I caught up on a couple of blockbusters and I thought I’d do a double feature post. It’ll keep me from going on too long about movies that everyone has seen already, and expending energy on mediocrity. Very expensive well made mediocrity.
Avengers: Endgame (2019)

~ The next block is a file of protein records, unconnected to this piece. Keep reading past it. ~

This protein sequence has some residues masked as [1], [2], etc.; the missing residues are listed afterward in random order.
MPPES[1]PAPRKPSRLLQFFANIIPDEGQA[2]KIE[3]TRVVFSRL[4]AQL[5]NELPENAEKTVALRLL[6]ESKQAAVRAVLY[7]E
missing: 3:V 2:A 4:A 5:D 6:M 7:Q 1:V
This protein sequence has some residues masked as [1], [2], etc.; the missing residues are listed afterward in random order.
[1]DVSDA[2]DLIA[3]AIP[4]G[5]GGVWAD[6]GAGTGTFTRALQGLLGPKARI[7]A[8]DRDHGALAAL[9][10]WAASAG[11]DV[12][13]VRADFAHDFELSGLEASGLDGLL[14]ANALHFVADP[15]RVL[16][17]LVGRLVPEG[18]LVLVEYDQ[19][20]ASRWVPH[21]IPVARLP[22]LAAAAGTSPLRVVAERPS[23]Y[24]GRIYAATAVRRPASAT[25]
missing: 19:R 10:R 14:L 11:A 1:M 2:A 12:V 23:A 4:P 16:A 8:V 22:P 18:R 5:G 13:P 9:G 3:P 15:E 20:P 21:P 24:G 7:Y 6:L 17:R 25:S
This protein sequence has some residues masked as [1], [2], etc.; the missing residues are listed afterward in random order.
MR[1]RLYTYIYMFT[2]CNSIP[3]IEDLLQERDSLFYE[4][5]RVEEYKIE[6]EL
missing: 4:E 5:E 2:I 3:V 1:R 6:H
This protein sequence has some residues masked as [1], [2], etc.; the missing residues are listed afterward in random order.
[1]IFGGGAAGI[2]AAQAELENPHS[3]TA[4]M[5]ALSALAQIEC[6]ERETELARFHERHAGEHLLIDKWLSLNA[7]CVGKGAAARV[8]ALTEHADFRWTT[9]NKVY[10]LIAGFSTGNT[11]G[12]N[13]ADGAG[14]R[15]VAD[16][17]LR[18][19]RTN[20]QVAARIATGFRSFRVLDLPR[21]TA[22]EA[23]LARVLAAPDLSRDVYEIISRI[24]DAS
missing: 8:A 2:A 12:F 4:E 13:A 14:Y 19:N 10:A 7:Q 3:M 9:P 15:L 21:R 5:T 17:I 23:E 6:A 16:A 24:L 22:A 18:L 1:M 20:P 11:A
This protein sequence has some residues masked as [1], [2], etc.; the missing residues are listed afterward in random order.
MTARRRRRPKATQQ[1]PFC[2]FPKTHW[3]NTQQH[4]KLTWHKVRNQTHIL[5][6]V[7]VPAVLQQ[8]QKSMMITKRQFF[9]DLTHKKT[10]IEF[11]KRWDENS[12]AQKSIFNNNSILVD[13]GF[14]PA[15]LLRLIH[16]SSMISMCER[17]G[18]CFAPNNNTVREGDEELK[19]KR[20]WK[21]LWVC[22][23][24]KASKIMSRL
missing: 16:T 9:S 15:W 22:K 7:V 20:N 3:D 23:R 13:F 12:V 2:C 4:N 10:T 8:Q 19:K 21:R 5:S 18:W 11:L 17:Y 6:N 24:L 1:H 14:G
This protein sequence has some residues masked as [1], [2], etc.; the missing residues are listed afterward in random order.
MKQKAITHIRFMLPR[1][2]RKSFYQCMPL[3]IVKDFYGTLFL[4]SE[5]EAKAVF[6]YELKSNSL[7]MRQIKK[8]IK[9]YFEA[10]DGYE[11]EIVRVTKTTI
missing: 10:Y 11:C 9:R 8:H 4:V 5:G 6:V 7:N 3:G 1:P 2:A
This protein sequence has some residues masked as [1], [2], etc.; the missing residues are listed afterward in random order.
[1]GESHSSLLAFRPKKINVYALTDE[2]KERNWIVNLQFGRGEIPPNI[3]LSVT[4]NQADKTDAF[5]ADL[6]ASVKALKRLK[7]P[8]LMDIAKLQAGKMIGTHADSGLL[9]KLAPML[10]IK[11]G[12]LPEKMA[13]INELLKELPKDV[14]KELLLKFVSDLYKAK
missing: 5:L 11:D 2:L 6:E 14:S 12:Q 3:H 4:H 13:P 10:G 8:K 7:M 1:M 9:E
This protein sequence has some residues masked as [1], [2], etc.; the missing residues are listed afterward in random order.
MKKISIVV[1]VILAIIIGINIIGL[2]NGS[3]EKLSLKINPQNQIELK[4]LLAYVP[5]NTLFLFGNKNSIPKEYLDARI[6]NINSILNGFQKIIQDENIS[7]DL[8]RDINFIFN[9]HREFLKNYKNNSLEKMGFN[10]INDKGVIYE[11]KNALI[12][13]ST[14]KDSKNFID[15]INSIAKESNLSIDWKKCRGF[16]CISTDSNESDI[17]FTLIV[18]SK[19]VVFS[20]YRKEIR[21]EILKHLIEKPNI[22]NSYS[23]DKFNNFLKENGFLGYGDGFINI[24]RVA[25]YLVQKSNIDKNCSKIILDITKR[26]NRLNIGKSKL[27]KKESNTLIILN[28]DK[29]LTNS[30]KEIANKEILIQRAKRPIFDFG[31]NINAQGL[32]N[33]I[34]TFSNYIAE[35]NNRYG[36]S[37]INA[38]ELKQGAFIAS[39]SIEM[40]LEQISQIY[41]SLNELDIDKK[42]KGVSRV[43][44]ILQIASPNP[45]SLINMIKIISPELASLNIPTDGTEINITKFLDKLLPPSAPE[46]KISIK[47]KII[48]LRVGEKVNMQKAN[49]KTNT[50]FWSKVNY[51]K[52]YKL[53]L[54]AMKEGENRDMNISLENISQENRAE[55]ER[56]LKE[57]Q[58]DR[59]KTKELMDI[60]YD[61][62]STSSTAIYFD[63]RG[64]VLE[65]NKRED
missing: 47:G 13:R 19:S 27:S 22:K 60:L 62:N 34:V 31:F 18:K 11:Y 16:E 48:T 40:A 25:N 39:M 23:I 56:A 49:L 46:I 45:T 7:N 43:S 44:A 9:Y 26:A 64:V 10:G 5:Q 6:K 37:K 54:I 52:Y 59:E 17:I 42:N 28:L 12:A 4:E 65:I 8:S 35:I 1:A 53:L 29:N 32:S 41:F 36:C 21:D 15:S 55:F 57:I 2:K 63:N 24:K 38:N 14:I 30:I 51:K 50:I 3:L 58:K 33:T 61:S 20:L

I didn’t see it in the theater because it’s 3 hours long. Does any movie need to be three hours long? I mean it’s good value for the price of a movie ticket, sure. Well, I realized I was still paying for the Netflix DVD service, and I’m not shelling out money for even more streaming services, so I picked out Endgame so I could complete the my nerd obligation to see the last of an era of Marvel superhero movies. Things have already been spoiled, so I knew a lot of the story. I don’t know if I would have been on the end of my seat had I not known. The recap is that the Avengers failed at stopping Thanos at the end of Infinity War. Here the movie opens with Tony Stark returning to Earth, and right off the bat I’m thinking about how you could cut these scenes, especially with a FIVE YEARS LATER title card when Ant-Man re-enters the regular size world. I mean, you could literally start this movie there, and have him be the emotional audience surrogate to discover what happens and how the remaining Avengers and the rest of the world have adapted to a cosmic force they couldn’t comprehend or stop, and you would not miss a thing. There are other ways to work Tony Stark’s terrible smartest-guy-in-the-room personality and crappy attitude toward his friends. I still haven’t seen Ms. Marvel so I kinda missed the boat on the most powerful new Marvel character, and why the heck she just disappears through most of the movie. This is not the most important plot point, but it’s a plot point if the smartest guy in the room falls in line with his earnest knucklehead Avenger survivors to pull off a Back To The Future 2 style heist to at least undo the damage done: why not have super powerful lady standing there waiting by the side as you all time travel, JUST IN CASE. The heist is actually pretty good, and so half the movie is pretty enjoyable, albeit it’s a movie capping off a dozen or two movies, and not like the season finale of a 200+ episode TV show. That it’s so self-referential to previous movies (I haven’t seen Thor 2) it feels less like a new story or continuation to the conclusion, and more like a “good job for sitting through those other movies, fans.” (Not to me, didn’t see Thor 2.)